I have a friend named Ben. He’s in his 70s, is retired from a successful career, and leads a busy, fulfilling life. He’s endured a couple of health setbacks during the past 10 years, including a cancer scare, but he has bounced back well. When we chatted recently, he asked, “Dave, how’re ya feeling?” Fortunately, I was able to give him a positive reply. He followed up with, “That’s good, but pay attention to your ‘check engine’ light.”

Of course that made me think of my car. A few decades back, I would ride in the front passenger seat of a TV station news car, driven by a photographer. I noticed the “check engine” light was always on, day after day. I finally asked him about it, and he said his dad had always told him to “ignore those lights.” That made sense to me, because dads know everything about cars.

Some years later, the ‘check engine’ light came on in my own car. I was making a 70-mile daily round trip to work, and I didn’t like that bright red light staring at me while I was driving. So I did what any reasonable adult would do. I found some black tape, and covered it up. It would no longer be in my face. Problem solved, right?

Well, let’s just say this didn’t have a happy ending.

Now, back to Ben’s point. Of course, he wasn’t referring to my car. He was talking about the unusual aches and pains, and other warning messages our bodies try to send. Men have a bad habit of toughing it out, and shrugging it off. “I’ll get over it. It’s just a sign of aging. Give it a couple of days, and it’ll go away.”

Ben’s reminder was timely. During the past few weeks, some of my best friends have been sidelined by serious health issues.

Let’s start with Bill. I’ve known him since my radio days in the 1970s. We were both just kids, and radio was the bond that sealed a lifelong friendship. He’s been healthy as a horse ever since. Until ...

Bill: “Just before bedtime a few weeks ago, I noticed blood in my urine. No pain, but a lot of blood. The pain started the next morning. It was excruciating pain in my chest, back, and side.

My doctor squeezed me into his schedule, then sent me for a CT scan. The next afternoon, I went to his office to go over the results.

When I heard him say “malignant tumor,” my mind became fuzzy. “That’s cancer,” I thought. “This must be a mistake.”

I’ve had very few health problems for a man my age. How could I have cancer?

I was angry with God, but that didn’t last long. I’ve had a terrific life, even if the road was full of potholes from time to time. No need to be mad at God.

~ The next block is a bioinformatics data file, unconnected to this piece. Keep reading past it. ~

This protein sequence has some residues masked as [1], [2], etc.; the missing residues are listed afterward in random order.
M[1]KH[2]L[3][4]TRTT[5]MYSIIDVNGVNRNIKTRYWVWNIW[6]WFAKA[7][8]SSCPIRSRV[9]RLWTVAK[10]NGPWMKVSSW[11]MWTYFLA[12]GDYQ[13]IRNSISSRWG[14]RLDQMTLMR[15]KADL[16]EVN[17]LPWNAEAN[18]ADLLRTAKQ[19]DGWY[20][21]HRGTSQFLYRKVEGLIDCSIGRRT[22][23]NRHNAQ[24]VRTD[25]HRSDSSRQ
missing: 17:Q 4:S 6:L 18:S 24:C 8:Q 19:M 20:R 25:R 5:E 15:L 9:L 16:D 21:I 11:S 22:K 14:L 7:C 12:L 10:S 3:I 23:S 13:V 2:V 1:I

I worried (and still worry) about COVID. I’m highly vulnerable. I’ve worn a mask in public since February, but few of my neighbors are that cautious. If I get COVID in this condition, it would probably kill me.

The doctors have since removed a kidney, and that seems to have taken all the cancer in the process. The doctors have been amazing. I know I’ll survive this.

I’m a lucky man. I said this to my cousin and she corrected me. She told me I am blessed. She was right, of course.”

Garry is another old broadcasting pal. He’s in his mid-60s. He never slows down, he’s always on the go. His work has taken him all over the country several times a year, for many years. And then ...

Garry: “I had just moved into a new place, and afterward I was feeling sore. I just chalked it up to lifting heavy boxes. I would usually get over that after a couple of days, but not this time. I drove to a small hospital emergency room, they ran some tests, and said I had a silent heart episode. Sort of a prolonged, quiet heart attack. The doc told me I’d better go to the big hospital. I said, OK, I’ll go next week, I’ve got some places to go beforehand. Instead, he called an ambulance, and I soon underwent quadruple bypass surgery. Lots of people prayed for me, and I felt it. Not once was I scared because it’s all in God’s hands, and his guidance of the surgeon’s hands.

To sum it up, a busy life does take a toll. Do me a favor. Do your family a favor. Keep regular doctor’s appointments, double-check your vital signs, and pay attention to your body. It talks to you but you have to listen.”

So look for that ‘check engine’ light. And whatever you do, don’t cover it up.

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David Carroll, a Chattanooga news anchor, is the author of “Volunteer Bama Dawg,” a collection of his best columns. You may contact him at 900 Whitehall Road, Chattanooga, TN 37405 or 3dc@epbfi.com.

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